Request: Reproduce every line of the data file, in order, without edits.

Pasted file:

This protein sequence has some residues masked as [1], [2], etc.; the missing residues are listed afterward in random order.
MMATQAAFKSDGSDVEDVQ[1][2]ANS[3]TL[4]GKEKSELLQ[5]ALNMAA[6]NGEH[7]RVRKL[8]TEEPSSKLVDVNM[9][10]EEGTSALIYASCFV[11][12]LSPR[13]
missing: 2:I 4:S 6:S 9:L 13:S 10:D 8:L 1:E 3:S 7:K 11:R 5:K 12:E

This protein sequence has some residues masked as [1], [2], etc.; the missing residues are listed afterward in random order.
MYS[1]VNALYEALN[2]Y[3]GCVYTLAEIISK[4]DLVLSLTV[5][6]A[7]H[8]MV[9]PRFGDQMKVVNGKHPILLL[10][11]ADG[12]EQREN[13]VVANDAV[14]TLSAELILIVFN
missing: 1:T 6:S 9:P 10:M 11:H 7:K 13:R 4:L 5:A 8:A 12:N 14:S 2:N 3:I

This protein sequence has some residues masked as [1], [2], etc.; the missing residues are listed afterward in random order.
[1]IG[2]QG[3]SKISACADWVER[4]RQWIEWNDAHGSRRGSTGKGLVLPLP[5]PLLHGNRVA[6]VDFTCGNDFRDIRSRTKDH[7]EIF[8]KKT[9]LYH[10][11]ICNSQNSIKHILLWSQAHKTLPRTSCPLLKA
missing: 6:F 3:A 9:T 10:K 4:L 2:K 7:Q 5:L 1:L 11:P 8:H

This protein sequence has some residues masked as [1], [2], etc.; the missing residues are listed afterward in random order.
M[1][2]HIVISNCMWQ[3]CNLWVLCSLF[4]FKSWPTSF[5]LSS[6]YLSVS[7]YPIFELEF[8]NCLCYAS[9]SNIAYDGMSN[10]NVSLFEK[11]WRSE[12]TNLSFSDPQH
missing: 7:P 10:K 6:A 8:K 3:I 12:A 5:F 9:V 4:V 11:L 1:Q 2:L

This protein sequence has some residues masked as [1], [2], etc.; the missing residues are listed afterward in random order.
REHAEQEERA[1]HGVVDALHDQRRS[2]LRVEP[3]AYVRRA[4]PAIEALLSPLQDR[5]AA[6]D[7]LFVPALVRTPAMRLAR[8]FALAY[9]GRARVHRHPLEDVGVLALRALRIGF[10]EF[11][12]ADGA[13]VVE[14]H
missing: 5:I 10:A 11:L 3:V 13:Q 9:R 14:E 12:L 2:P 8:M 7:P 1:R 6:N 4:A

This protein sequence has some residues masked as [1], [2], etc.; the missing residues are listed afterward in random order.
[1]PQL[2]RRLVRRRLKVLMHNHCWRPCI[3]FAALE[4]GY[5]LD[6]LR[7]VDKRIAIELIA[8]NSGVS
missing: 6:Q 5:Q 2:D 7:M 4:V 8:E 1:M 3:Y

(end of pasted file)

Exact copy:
This protein sequence has some residues masked as [1], [2], etc.; the missing residues are listed afterward in random order.
MMATQAAFKSDGSDVEDVQ[1][2]ANS[3]TL[4]GKEKSELLQ[5]ALNMAA[6]NGEH[7]RVRKL[8]TEEPSSKLVDVNM[9][10]EEGTSALIYASCFV[11][12]LSPR[13]
missing: 2:I 4:S 6:S 9:L 13:S 10:D 8:L 1:E 3:S 7:K 11:R 5:K 12:E

This protein sequence has some residues masked as [1], [2], etc.; the missing residues are listed afterward in random order.
MYS[1]VNALYEALN[2]Y[3]GCVYTLAEIISK[4]DLVLSLTV[5][6]A[7]H[8]MV[9]PRFGDQMKVVNGKHPILLL[10][11]ADG[12]EQREN[13]VVANDAV[14]TLSAELILIVFN
missing: 1:T 6:S 9:P 10:M 11:H 7:K 13:R 4:L 5:A 8:A 12:N 14:S 2:N 3:I

This protein sequence has some residues masked as [1], [2], etc.; the missing residues are listed afterward in random order.
[1]IG[2]QG[3]SKISACADWVER[4]RQWIEWNDAHGSRRGSTGKGLVLPLP[5]PLLHGNRVA[6]VDFTCGNDFRDIRSRTKDH[7]EIF[8]KKT[9]LYH[10][11]ICNSQNSIKHILLWSQAHKTLPRTSCPLLKA
missing: 6:F 3:A 9:T 10:K 4:L 2:K 7:Q 5:L 1:L 11:P 8:H

This protein sequence has some residues masked as [1], [2], etc.; the missing residues are listed afterward in random order.
M[1][2]HIVISNCMWQ[3]CNLWVLCSLF[4]FKSWPTSF[5]LSS[6]YLSVS[7]YPIFELEF[8]NCLCYAS[9]SNIAYDGMSN[10]NVSLFEK[11]WRSE[12]TNLSFSDPQH
missing: 7:P 10:K 6:A 8:K 3:I 12:A 5:F 9:V 4:V 11:L 1:Q 2:L

This protein sequence has some residues masked as [1], [2], etc.; the missing residues are listed afterward in random order.
REHAEQEERA[1]HGVVDALHDQRRS[2]LRVEP[3]AYVRRA[4]PAIEALLSPLQDR[5]AA[6]D[7]LFVPALVRTPAMRLAR[8]FALAY[9]GRARVHRHPLEDVGVLALRALRIGF[10]EF[11][12]ADGA[13]VVE[14]H
missing: 5:I 10:A 11:L 3:V 13:Q 9:R 14:E 12:L 2:P 8:M 7:P 1:R 6:N 4:A

This protein sequence has some residues masked as [1], [2], etc.; the missing residues are listed afterward in random order.
[1]PQL[2]RRLVRRRLKVLMHNHCWRPCI[3]FAALE[4]GY[5]LD[6]LR[7]VDKRIAIELIA[8]NSGVS
missing: 6:Q 5:Q 2:D 7:M 4:V 8:E 1:M 3:Y